Sustainable efforts? – Cadbury’s easter eggs, fishy cat food and iClean

Just wanted to round up 3 things that have caught my eye in the last month – which between them I think illustrate the spectrum of effort that brands can make on the sustainability front:

– On the being marginally less bad, ‘every little helps’ end, step forward Cadbury’s: On-pack claim informing about reduction in packaging taking lorries off the road: good, simple, clear, verifiable, and easy for consumers to understand.  Branded under the ‘Purple goes green’ umbrella Cadbury’s has developed to encompass all sustainability efforts. Together with the other side of pack talking about the brand’s CRM (’cause related marketing – links with national trust and make a wish foundation), it enhances the brand’s credibility in ‘doing good’. They still have a long way to go to solve the packaging waste issue on Easter Eggs, and the carbon footprint of chocolate (is HUGE) driven by milk, and lesser extent by cocoa, but at least they are making steps in the right direction.

– A slightly bigger win will be pet food going ‘sustainable’ in its fish sourcing, with Mars pet food (Whiskas etc) tying up with the Marine Stewardship council. Read more in a Telegraph article by clicking here.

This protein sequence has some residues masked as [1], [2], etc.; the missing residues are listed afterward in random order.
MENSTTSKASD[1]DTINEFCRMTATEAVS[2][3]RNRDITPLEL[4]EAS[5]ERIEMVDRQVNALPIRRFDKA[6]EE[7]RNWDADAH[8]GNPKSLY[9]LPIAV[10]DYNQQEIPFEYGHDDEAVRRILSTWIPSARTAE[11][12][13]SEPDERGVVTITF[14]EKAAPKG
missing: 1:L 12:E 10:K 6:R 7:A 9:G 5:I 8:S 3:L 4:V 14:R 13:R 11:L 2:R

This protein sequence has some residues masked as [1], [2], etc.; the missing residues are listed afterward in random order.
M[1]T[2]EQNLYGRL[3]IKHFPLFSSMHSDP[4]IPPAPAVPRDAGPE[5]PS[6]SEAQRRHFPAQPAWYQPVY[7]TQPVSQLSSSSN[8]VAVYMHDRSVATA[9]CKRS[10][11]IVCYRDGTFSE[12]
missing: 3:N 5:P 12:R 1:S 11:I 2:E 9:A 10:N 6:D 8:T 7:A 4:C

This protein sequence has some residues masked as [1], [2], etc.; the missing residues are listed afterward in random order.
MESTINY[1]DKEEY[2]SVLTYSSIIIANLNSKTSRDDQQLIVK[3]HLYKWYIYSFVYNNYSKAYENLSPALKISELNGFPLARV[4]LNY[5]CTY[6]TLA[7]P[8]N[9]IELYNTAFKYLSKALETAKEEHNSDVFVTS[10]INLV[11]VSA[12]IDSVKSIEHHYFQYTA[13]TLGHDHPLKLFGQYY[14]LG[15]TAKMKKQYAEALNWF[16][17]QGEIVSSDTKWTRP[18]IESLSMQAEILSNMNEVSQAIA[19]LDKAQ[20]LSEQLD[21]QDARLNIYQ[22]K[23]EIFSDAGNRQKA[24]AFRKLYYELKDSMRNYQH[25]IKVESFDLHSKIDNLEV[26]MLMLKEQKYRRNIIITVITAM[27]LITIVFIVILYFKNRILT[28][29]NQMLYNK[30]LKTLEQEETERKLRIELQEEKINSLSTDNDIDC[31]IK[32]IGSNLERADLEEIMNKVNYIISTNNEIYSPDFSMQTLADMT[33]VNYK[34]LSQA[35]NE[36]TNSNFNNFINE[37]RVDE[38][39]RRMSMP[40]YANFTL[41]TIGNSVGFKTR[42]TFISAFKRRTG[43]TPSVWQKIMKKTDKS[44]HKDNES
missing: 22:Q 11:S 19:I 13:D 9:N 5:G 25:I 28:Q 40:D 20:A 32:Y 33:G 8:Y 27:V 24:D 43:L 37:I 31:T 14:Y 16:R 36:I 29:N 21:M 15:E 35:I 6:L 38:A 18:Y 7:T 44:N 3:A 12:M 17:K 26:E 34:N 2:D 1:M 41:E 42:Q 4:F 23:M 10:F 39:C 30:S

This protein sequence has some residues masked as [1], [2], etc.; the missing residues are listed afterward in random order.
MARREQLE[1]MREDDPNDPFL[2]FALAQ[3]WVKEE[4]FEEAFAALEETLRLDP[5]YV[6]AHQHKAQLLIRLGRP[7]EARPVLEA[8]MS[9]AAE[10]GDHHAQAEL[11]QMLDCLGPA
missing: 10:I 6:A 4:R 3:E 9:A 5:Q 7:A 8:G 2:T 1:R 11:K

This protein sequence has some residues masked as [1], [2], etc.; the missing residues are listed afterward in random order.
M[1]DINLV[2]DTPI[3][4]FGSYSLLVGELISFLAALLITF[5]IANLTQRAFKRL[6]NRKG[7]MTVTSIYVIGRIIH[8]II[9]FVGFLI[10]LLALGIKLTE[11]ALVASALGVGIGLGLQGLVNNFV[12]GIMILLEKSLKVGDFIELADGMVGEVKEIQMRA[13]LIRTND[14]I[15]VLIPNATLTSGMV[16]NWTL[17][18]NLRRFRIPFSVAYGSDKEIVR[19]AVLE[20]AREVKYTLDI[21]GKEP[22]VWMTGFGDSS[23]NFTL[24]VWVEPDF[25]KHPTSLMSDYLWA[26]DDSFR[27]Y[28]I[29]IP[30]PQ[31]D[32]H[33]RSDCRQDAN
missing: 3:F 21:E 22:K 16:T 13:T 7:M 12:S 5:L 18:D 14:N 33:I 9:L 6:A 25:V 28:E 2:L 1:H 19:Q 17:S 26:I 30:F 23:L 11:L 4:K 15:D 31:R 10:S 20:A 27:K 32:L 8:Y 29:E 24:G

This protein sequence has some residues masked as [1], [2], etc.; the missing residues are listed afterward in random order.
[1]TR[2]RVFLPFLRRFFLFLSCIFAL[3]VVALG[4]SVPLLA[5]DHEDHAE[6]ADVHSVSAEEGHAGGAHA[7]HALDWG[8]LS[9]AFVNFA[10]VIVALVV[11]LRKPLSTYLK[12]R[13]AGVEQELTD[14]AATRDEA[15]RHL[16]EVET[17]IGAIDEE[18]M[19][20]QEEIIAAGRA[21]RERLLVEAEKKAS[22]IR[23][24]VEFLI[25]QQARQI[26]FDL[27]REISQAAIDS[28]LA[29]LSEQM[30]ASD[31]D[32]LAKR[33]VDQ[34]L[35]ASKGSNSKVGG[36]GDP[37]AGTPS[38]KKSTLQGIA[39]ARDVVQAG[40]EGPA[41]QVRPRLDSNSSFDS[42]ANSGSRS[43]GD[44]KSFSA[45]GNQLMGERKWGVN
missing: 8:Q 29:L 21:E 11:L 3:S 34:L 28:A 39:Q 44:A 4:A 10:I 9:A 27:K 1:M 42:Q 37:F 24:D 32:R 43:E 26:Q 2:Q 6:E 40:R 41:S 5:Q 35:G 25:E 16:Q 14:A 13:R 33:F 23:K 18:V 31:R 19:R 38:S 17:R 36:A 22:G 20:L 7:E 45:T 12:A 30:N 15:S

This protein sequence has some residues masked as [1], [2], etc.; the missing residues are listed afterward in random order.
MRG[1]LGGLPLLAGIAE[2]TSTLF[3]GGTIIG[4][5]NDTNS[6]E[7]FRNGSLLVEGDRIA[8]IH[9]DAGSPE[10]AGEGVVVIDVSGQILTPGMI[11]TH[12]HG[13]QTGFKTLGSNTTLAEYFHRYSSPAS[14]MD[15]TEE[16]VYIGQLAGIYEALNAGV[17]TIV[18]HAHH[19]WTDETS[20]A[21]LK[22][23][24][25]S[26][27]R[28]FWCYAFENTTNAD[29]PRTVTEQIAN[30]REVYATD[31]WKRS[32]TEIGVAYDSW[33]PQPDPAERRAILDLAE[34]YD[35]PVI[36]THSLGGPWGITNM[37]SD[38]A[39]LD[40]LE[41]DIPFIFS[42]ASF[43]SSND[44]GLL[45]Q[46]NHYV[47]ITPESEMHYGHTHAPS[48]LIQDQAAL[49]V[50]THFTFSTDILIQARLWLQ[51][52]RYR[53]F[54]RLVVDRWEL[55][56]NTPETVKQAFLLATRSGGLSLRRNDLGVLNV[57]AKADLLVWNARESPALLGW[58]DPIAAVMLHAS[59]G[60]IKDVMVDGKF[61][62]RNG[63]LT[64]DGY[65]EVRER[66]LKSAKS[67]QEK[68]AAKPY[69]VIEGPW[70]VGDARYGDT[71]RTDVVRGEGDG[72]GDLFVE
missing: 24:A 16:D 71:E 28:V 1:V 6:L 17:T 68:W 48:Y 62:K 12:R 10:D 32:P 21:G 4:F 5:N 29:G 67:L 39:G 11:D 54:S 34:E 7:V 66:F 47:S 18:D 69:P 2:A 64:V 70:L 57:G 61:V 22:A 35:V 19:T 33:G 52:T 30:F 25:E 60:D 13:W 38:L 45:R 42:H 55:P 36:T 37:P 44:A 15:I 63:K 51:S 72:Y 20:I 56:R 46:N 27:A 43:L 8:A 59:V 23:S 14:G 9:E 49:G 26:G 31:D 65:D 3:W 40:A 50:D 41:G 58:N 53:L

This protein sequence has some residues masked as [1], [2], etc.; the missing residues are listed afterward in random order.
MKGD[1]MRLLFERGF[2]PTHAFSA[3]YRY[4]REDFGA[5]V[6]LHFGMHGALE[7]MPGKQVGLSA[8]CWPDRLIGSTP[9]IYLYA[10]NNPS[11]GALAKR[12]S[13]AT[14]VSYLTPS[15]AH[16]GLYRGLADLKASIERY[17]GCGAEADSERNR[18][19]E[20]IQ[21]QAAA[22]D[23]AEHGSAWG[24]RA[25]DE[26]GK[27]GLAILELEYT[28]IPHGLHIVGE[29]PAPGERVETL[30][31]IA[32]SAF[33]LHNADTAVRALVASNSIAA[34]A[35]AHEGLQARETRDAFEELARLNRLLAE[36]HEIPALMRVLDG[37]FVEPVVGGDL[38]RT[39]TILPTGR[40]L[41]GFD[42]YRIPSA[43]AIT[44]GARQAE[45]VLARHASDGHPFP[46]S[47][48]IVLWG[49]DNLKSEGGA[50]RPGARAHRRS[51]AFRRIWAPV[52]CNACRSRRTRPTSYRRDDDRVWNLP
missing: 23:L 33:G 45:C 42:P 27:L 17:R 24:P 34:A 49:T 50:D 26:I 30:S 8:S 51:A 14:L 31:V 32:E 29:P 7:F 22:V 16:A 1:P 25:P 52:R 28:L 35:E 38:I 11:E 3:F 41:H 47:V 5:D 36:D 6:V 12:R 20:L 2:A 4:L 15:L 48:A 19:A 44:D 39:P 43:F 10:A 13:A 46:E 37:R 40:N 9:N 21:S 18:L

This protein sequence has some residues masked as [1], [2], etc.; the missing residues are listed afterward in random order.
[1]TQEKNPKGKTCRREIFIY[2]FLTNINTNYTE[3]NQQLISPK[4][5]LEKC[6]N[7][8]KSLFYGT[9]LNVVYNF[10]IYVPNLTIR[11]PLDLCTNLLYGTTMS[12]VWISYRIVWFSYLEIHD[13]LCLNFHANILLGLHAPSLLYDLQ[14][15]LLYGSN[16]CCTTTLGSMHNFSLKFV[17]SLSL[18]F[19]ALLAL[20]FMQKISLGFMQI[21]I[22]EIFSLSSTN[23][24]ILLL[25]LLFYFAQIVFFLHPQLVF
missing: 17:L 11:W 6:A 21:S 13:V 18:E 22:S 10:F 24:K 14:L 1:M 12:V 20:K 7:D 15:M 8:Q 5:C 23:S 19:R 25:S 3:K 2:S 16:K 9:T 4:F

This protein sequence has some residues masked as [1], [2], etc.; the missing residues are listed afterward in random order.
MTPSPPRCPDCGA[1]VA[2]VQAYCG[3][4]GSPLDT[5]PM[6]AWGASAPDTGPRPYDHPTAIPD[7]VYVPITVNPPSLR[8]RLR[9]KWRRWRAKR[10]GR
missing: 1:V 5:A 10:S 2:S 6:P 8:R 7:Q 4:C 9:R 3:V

– On the ‘rethinking things’ end, step forward McBride – not a household name, but  suppliers of many of the own label household cleaning products to UK retailers. They have launched a new branded cleaning range called iClean, available in Waitrose and possibly elsewhere. The key point is that they sell one trigger bottle, and then the refills are just little sachets you put into the trigger bottle, add warm water from your tap, and shake it up. I’ve had mine a few weeks and its marvellous, exactly same cleaning power and great fragrance. Makes sense, when most household cleaners are 90% water, how silly to be shipping all that around the country when we can get it out of the tap? We need more innovations like this, its no loss for the consumer (in fact quirky and fun to start with), and vastly reduces packaging, transport costs, and waste – you can reuse your trigger bottle up to 20 times apparently.  See more at the iClean website